At SCCA, a new physician helps patients cope with cancer’s side effects

After surviving four cancers in 18 years, Angela Kulp is no stranger to the side effects of cancer treatment, including nerve damage that requires her to use a leg brace and a cane. 

Her many health care team members were at a loss as to how to contend with the ways her body had been impacted by cancer treatment after her oncologists had done their job: she had survived two melanomas and two lymphomas and weathered a CAR T-cell treatment that had re-engineered her body’s own cells then reinfused them into her body to fight her disease. 

Side effects A problem that occurs when treatment affects healthy tissues or organs. Some side effects of cancer treatment are nausea, vomiting, fatigue, pain, decreased blood cell counts, hair loss and mouth sores.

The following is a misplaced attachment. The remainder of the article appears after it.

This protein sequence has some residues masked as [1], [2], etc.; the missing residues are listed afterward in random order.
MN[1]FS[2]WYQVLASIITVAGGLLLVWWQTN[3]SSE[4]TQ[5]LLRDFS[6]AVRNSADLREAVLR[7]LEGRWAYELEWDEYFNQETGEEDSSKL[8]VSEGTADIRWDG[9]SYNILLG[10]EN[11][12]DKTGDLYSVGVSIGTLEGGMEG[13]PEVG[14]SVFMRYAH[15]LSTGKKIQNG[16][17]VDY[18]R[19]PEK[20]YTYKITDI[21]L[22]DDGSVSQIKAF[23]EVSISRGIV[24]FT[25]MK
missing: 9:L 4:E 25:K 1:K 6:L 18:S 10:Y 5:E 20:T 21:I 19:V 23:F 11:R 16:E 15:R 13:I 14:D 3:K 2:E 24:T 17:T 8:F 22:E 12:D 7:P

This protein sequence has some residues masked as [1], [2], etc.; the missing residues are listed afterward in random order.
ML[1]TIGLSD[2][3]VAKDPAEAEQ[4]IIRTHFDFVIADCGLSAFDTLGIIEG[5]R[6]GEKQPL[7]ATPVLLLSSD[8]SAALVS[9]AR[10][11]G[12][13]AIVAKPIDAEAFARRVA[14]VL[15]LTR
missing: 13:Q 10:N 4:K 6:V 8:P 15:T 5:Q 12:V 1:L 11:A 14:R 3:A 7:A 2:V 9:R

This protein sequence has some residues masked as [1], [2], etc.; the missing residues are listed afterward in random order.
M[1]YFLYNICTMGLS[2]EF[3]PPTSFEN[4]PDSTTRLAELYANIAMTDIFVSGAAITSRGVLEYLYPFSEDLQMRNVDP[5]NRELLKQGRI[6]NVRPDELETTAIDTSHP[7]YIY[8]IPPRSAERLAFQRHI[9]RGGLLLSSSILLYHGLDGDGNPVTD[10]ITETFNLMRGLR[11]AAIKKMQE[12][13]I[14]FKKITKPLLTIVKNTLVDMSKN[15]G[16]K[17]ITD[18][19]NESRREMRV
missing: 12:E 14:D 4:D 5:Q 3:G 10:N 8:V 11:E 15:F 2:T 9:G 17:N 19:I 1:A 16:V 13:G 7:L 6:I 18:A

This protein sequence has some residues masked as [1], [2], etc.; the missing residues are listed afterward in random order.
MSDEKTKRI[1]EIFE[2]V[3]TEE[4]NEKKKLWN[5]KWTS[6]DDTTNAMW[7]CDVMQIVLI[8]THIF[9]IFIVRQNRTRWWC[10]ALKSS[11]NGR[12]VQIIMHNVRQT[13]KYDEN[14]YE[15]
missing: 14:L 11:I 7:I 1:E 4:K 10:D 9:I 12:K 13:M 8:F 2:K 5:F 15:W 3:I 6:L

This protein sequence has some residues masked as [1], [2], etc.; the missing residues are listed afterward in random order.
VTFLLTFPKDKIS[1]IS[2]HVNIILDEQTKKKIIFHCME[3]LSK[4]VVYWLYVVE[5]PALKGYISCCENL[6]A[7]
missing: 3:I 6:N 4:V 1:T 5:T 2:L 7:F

Hannah Oh, MD
Hannah Oh, MD

Kulp, 57, was seeing so many specialists for cancer-related claims that one day, an insurance company representative—a nurse by trade—said: “You need to see a physiatrist.” 

Kulp responded, “What’s that?” 

She’s not alone in having never heard of the profession, which is not widely known. Physiatry, which is also called physical medicine and rehabilitation (PM&R), is a medical specialty that encompasses brain and spinal cord injuries and sports medicine as well as cancer rehab. Last year, Dr. Hanna Oh joined Seattle Cancer Care Alliance (SCCA) as its first ever cancer physiatrist. 

The need for physiatrists is considerable, as up to 50% of patients undergoing cancer treatment and up to 70% of those who have metastatic cancer experience pain, according to published research in cancer journals. Other cancer-related studies have documented that cancer survivors report a poorer quality of life in terms of physical and emotional health than adults without a history of cancer.